Anti-trafficking and the hyper-criminalization of sex workers
McGibbon, Jennifer Kathleen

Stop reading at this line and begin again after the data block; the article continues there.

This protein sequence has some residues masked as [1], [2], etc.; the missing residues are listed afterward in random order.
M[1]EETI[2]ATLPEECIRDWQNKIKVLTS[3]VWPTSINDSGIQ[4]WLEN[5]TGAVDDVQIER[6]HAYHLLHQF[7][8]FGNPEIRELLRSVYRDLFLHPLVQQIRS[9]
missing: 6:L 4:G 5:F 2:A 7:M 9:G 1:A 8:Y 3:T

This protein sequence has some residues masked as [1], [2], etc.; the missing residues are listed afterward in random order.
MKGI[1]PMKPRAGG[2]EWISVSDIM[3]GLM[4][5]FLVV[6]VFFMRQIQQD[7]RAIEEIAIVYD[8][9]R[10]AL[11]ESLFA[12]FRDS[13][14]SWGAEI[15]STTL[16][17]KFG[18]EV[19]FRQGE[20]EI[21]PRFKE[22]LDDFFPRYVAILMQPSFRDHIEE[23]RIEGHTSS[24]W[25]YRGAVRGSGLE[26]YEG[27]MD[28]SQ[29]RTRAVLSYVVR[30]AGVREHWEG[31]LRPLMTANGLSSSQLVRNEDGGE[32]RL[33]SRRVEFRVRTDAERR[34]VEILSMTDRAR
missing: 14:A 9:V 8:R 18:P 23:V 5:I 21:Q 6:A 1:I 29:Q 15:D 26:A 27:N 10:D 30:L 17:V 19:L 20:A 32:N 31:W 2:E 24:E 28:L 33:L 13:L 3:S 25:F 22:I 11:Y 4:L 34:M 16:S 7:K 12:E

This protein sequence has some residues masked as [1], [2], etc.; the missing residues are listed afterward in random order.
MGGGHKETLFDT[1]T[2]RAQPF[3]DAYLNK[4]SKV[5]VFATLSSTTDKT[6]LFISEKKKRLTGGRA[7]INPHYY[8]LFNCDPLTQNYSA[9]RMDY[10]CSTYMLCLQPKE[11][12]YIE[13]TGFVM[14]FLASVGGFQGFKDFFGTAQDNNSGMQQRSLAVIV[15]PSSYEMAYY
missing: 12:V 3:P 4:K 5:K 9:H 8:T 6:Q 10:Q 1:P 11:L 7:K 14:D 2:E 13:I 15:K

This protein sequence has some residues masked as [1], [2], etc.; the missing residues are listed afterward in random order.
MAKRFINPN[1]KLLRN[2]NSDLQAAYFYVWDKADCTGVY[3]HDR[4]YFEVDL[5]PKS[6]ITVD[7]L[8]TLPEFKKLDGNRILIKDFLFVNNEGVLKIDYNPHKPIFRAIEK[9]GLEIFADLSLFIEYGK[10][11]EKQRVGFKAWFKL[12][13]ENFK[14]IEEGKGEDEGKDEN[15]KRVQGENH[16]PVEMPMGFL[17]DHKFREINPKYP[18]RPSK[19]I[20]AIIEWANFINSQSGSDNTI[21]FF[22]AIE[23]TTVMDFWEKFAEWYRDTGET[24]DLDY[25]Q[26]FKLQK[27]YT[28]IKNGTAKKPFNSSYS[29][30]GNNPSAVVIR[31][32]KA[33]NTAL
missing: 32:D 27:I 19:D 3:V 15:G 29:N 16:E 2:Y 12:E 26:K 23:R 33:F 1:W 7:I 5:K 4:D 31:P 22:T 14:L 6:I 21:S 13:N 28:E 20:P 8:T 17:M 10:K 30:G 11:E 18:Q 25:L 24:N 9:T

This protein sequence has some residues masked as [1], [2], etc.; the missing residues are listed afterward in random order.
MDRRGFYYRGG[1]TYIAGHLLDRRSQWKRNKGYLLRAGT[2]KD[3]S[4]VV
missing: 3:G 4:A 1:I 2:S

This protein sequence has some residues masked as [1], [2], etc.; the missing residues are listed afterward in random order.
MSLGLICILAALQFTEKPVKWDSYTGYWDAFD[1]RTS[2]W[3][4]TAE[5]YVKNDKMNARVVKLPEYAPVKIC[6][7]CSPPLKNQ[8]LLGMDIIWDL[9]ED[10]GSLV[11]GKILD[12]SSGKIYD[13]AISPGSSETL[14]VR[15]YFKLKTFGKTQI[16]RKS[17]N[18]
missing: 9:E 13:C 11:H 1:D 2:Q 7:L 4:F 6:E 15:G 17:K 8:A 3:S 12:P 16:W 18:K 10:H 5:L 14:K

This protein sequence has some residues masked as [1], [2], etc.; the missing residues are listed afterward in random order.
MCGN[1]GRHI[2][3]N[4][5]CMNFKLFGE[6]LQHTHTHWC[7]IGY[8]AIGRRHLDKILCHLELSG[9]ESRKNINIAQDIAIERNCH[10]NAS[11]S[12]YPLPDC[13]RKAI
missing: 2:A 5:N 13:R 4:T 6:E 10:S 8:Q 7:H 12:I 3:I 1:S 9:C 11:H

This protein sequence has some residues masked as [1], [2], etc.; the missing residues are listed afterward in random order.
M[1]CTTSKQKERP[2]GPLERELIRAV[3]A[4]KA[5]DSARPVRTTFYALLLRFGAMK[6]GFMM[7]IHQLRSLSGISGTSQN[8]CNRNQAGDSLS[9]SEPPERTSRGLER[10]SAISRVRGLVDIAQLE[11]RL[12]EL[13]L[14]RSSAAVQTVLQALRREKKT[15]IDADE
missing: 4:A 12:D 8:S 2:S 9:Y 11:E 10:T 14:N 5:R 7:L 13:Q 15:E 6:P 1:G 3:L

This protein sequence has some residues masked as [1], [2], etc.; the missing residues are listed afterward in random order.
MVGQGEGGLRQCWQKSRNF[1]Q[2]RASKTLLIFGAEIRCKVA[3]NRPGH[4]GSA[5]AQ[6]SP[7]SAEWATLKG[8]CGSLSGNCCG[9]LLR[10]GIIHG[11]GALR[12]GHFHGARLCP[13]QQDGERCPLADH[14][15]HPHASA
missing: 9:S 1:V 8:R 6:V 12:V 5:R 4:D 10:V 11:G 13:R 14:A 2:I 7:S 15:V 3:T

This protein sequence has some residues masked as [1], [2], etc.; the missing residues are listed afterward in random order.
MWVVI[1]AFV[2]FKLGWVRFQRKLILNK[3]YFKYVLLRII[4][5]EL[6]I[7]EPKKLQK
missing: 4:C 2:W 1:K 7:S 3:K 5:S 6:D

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The anti-trafficking movement is experiencing a crisis of legitimacy, unable to produce arrests of traffickers in the numbers promised for the past decade. In this historical moment, a troubling phenomenon has emerged: anti-trafficking organizations have begun endorsing legislation so broad in scope that it enables the prosecution of consenting adult workers. The November 2014 expansion of Oakland’s Nuisance Eviction Ordinance to require landlords to evict suspected prostitutes and the 2013 formation of New York’s Human Trafficking Intervention Courts are symptomatic of this hyper-criminalization of adult workers in the sex industry. Both legal apparatuses: target poor women, trans women, women of color, and survival sex workers; conflate prostitution and trafficking with little to no regard for consent; and undermine sex workers’ agency. The objective of this research is to understand how the anti-trafficking movement has shaped this atmosphere of hyper-criminalization and what forms of resistance are most effective in fighting criminalization.